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Shrubs and trees require less water than bluegrass, so water them separately.
What is the Downtown Stormwater Improvement Plan (DSIP)?
Downtown Fort Collins is at risk for flooding, and pollution from urban stormwater runoff from downtown can impact the Cache la Poudre River. The need to address flooding and stormwater quality issues in the downtown area (Old Town Basin) has been identified since the early 1990s. The DSIP will address the five major stormwater projects remaining in the downtown area.
DSIP Open House
PROTECT WHERE YOU LIVE. WORK. PLAY.
Wednesday, Oct. 23, 4-6 p.m.
Columbine Room, Lincoln Center
417 W. Magnolia St.
(Presentations at 4:30 and 5:30 p.m.)
Be a part of planning our future.
Questions? Contact Matt Fater, 970-416-2146 or bWZhdGVyQGZjZ292LmNvbQ==
Some areas of Old Town were established in the 1800s with no thought given to storm drainage or the damages associated with urbanized flooding. As a result, the basin has experienced many floods throughout its history and continues to be impacted today. Floods in the area are generally caused by insufficient infrastructure and the basin’s heavy reliance on the street system to carry storm flows. The street and storm sewer systems can become overwhelmed during intense rain storms. Only a few detention ponds were constructed in the early days, which serve small, local areas.
The Stormwater Utility was created in the early 1980s to address stormwater runoff and mitigate flood risk in areas built prior to the adoption of design standards. All new development in the city is required to design drainage facilities to safely convey the 100-year flow. A 100-year flood, or catastrophic flood, has a 1% chance of occurring every year. Since 1980, the City of Fort Collins designs and builds for a 100-year Level of Protection (when benefits outweigh the costs). A 100-year storm is defined in Fort Collins as 3.67 inches of rain over a 2-hour period.
Over $100 million in stormwater projects have been constructed citywide since 1995 yet additional projects are still needed.
The Howes Street, Oak Street and Locust Street projects were constructed in the late 1990s and early 2000s in the downtown area. Blue indicates the floodplain and the orange is the areas that were removed from the floodplain as a result of the three projects.
The Oak Street Outfall Stormwater Improvement project, constructed downtown in 2001-2002, consisted of large diameter pipe and storm inlets, two tunnels and 25 acres of water quality ponds.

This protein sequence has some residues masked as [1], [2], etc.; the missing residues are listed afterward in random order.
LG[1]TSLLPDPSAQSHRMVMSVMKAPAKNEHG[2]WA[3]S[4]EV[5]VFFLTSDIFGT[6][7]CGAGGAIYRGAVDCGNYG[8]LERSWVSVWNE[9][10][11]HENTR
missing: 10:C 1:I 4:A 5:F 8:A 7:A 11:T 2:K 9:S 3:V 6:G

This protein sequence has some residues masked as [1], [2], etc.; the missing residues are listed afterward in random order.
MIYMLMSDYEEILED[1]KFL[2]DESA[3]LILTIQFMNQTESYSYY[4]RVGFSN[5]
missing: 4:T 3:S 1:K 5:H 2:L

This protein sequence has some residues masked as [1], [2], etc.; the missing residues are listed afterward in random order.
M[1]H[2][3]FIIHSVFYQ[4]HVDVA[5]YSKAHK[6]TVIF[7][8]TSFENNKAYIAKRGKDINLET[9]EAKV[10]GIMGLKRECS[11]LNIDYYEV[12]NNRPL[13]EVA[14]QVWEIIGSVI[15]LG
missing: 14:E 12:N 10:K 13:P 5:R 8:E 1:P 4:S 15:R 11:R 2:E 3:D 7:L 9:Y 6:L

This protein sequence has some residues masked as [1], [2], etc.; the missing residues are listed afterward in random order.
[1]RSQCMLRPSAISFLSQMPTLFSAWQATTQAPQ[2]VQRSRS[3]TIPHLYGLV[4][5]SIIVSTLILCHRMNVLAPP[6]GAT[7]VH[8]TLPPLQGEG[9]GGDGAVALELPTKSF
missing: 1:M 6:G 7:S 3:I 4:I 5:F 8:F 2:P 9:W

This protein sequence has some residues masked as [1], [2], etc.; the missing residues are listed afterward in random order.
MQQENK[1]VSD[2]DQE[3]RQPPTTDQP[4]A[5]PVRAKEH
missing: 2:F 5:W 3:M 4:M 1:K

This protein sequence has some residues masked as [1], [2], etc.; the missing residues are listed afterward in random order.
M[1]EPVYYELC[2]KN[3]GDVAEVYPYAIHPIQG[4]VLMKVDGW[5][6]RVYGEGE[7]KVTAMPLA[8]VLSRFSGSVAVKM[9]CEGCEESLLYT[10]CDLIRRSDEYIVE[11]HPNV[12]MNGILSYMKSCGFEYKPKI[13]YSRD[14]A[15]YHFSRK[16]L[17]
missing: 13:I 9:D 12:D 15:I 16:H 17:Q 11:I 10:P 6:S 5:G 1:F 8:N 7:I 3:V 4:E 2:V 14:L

Currently, five projects are being planned to address the flooding issue. In addition to flood risk, Fort Collins Utilities also is evaluating approaches to address water quality.
Why is the need so great downtown?
Urban flooding and pollution from runoff are problems nationally for cities with old downtowns that were built with insufficient infrastructure for stormwater runoff. The downtown area of Fort Collins is more at risk for flooding than many areas developed after the 1980s when design standards were implemented and will continue to be at risk until the remaining improvements are constructed.
Challenges in downtown Fort Collins include:
- Lack of public space
- High property values
- Distance to the river
- Railroad crossings
- Road crossings
Social, environmental and economic impacts are all part of the downtown flood risk.
On May 22, 2018, 2 inches of rain fell within 40 minutes at the intersection of College and Mulberry. Ponding at this intersection was in excess of 2 feet deep and in some areas greater than 3 feet deep, creating hazards for motorists and pedestrians.
- The DSIP is a system of five large pipe projects designed to address the flood risk and improve stormwater quality in downtown Fort Collins.
- Projects will be sequenced to generate the most benefits as they progress.
- If the projects are not built, the risk of flooding downtown will continue, including damage to crawl spaces, basements and first floors, street flooding and losses for businesses.
- DSIP will improve safety and decrease the risk of property damage in downtown Fort Collins during large rainstorms.
- DSIP is a long-term investment in our community where the benefits outweigh the cost of building the infrastructure.
What Lies Ahead?
After initial community outreach efforts, the Fort Collins City Council will evaluate the plan and determine funding and phasing of the plan. Individual projects will be considered as part of the City's Budgeting for Outcomes process for several years to come. At this time, the plan is estimated at approximately $140-$170 million for all five construction projects. City Council will consider options for how the projects will be funded, which may include bonds paid for by the City's Stormwater Utility fees.
Community outreach for each of the five projects will be critical to the success of each project. Construction impacts will be felt by anyone who lives, works, plays or travels through downtown Fort Collins for many years. Utilities is committed to reducing construction impacts to homes and businesses.